Update for the SET 2021: The global pandemic is still and ongoing concern and there are different circumstances throughout the country. The various levels of governments (local, municipal, provincial/territorial, and federal) continue to monitor the situation and develop strategies designed to ensure our safety while reducing the impact on the economy. It is of utmost importance, therefore, that all participants ensure that they stay safe and respect the specific rules and requirements in their jurisdiction – municipal, provincial, territorial, or federal.
SET 2021: “A High Impact, Low Frequency Event”
Jason Tremblay, VE3JXT
RAC Community Services Officer
The Simulated Emergency Test (SET) is a Canada-wide exercise in emergency communications, which is administered by Radio Amateurs of Canada’s Community Services Officer and Section Managers.
This year’s Simulated Emergency Test will be held on Saturday, October 30 from 9 am until 12 noon local time in each province. Some Sections may hold an additional Test during the week prior to the National Simulated Test to accommodate government or non-government agencies wishing to participate in the simulated exercise.
Note: Due to the pandemic restrictions in your region it may not be possible for this additional test to take place.
SET 2021 Theme: “A High Impact, Low Frequency Event”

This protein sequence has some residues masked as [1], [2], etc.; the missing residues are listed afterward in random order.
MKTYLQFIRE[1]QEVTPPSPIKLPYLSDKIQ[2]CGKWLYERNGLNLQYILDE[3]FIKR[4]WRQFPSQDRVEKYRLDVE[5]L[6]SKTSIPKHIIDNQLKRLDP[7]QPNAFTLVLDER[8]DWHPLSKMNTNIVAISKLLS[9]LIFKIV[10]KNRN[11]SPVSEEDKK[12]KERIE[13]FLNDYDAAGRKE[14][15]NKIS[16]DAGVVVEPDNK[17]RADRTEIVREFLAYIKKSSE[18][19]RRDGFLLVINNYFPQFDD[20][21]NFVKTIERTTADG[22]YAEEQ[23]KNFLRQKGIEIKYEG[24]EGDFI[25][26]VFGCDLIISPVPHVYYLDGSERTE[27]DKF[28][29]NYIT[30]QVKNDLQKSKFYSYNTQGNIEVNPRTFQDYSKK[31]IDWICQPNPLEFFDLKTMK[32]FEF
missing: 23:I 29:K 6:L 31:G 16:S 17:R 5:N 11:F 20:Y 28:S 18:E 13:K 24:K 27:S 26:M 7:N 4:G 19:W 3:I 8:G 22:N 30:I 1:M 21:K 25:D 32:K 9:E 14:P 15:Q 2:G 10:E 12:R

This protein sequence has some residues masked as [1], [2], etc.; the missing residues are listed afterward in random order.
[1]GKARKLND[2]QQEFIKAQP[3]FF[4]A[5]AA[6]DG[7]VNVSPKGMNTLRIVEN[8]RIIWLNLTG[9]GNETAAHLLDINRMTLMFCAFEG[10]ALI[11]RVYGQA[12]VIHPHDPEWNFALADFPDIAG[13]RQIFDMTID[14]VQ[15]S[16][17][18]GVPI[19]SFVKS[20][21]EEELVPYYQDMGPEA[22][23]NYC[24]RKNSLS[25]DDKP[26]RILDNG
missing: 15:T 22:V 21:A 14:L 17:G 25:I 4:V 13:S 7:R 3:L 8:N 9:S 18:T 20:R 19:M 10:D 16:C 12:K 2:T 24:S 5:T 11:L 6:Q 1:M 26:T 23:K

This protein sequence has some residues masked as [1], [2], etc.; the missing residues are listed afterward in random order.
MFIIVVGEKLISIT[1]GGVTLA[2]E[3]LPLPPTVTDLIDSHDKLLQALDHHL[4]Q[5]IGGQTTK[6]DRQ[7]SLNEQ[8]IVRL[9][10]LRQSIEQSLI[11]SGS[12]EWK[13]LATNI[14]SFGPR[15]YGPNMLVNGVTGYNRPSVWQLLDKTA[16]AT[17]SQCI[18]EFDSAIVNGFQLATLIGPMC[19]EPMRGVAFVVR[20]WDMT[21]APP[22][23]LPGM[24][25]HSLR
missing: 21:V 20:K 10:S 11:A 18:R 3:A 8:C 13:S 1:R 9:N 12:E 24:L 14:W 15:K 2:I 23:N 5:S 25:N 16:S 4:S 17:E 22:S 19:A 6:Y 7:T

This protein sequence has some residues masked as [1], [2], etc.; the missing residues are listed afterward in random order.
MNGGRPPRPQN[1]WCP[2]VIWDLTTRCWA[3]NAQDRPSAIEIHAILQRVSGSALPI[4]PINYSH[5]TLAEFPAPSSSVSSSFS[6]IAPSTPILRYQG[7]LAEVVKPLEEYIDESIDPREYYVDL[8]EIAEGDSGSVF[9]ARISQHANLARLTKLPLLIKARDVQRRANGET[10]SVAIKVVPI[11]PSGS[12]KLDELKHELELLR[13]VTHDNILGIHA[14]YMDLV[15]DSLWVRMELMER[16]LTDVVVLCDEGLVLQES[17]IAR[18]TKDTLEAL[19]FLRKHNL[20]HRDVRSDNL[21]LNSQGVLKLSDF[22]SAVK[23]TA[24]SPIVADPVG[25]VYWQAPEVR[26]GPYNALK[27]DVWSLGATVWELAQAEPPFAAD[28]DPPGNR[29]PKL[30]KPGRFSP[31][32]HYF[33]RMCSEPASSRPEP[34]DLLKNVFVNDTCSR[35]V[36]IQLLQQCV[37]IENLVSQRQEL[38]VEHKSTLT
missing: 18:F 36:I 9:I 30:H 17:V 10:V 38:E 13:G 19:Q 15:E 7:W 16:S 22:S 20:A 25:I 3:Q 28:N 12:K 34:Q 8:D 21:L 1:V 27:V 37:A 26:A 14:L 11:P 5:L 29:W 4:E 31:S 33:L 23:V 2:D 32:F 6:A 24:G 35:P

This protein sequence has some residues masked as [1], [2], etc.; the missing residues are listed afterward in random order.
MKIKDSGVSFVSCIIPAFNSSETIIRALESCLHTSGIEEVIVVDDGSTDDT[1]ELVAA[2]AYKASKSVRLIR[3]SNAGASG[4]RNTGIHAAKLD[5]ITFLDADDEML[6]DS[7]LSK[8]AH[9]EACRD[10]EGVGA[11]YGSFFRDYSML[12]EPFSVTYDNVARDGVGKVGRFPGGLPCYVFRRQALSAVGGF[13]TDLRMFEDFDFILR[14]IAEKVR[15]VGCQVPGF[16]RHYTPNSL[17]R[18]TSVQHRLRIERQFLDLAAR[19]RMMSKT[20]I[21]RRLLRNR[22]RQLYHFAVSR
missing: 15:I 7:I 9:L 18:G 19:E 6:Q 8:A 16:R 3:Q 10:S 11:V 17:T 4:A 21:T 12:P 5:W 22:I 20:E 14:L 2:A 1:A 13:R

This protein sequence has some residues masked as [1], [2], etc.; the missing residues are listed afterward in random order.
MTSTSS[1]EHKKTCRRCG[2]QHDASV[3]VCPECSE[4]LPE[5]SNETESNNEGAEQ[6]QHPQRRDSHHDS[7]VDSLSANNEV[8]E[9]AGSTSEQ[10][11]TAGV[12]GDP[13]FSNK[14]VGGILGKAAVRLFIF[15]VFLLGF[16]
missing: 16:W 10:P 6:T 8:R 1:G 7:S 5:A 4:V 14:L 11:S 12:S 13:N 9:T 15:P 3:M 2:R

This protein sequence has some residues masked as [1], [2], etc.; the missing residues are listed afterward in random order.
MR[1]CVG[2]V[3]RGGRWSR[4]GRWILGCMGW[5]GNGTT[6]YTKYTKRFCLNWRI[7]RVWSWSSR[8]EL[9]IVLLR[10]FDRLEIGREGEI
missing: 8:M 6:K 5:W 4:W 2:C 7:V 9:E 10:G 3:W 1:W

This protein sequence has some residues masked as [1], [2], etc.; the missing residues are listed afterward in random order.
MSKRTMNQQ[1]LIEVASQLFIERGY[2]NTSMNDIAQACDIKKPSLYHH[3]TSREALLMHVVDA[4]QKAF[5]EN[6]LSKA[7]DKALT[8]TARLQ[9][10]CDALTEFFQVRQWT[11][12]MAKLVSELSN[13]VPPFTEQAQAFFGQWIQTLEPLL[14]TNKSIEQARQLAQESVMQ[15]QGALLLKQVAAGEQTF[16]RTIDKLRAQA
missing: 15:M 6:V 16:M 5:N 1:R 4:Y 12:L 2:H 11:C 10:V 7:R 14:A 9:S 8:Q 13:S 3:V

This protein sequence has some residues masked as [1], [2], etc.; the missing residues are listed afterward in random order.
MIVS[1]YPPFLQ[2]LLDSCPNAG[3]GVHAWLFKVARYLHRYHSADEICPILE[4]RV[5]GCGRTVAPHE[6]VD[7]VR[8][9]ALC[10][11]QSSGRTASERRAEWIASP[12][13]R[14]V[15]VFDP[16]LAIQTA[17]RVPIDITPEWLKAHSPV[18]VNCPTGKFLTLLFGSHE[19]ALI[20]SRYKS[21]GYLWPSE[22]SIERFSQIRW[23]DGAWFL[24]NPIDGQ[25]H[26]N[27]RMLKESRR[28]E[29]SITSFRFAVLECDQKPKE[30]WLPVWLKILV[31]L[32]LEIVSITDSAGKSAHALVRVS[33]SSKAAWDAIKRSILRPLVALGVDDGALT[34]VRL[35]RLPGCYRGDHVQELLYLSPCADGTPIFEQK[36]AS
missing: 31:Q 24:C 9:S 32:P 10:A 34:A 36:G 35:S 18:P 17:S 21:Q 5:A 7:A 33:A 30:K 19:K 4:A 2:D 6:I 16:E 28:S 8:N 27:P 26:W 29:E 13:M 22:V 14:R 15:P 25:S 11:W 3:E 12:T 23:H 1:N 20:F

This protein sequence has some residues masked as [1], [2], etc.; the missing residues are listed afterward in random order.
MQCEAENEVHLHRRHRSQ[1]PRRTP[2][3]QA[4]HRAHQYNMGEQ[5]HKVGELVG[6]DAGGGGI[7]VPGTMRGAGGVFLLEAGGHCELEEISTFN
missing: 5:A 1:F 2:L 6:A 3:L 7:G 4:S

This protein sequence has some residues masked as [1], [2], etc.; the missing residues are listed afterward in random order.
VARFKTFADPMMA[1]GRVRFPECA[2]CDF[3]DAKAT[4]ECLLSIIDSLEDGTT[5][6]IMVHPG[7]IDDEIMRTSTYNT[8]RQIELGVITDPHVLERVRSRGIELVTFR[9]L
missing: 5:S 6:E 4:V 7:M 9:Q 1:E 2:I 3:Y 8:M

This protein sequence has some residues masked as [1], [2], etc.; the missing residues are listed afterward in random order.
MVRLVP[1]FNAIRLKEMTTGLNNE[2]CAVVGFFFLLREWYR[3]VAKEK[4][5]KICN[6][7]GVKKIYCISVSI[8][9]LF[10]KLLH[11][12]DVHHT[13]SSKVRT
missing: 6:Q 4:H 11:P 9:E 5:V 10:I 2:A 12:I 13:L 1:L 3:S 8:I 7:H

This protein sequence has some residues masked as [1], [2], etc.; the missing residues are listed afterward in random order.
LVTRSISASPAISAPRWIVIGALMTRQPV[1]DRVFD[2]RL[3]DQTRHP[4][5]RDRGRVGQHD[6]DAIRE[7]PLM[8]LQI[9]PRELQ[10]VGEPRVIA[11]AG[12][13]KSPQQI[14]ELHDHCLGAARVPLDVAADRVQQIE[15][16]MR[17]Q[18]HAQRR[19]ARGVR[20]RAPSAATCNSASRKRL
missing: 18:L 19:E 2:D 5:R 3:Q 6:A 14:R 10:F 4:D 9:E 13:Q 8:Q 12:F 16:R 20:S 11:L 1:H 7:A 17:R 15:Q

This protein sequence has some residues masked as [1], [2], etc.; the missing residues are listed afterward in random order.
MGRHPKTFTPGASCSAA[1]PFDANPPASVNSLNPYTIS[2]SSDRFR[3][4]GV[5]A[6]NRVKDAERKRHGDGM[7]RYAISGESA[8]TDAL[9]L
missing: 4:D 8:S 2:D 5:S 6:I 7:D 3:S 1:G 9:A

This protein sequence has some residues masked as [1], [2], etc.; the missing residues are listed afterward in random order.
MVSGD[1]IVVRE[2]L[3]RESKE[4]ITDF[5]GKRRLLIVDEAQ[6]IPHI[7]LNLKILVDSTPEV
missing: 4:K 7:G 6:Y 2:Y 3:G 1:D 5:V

In Canada, the Simulated Emergency Test is administered by Emergency Coordinators (EC) and Net Managers (NM). This year I am once again encouraging all Emergency Coordinators to do a theme-based operation and to plan each stage using the lessons learned from last year’s SET. The pandemic has resulted in significant changes to our everyday lives and everyone has had to learn to adapt. Please use these skills and try to anticipate the next potential risk.
Starting from the Call-Out to your After-Action Reports, all teams across Canada must use the common theme: a High Impact, Low Frequency event.
A high-impact, low-frequency event (HILF) is the realization of a specific hazard that has the potential to produce a high impact on grid operability. Such high-impact events are, by virtue of their rarity, considered low frequency.
A few examples
The following are focused on real world examples of High-Impact, Low-frequency events: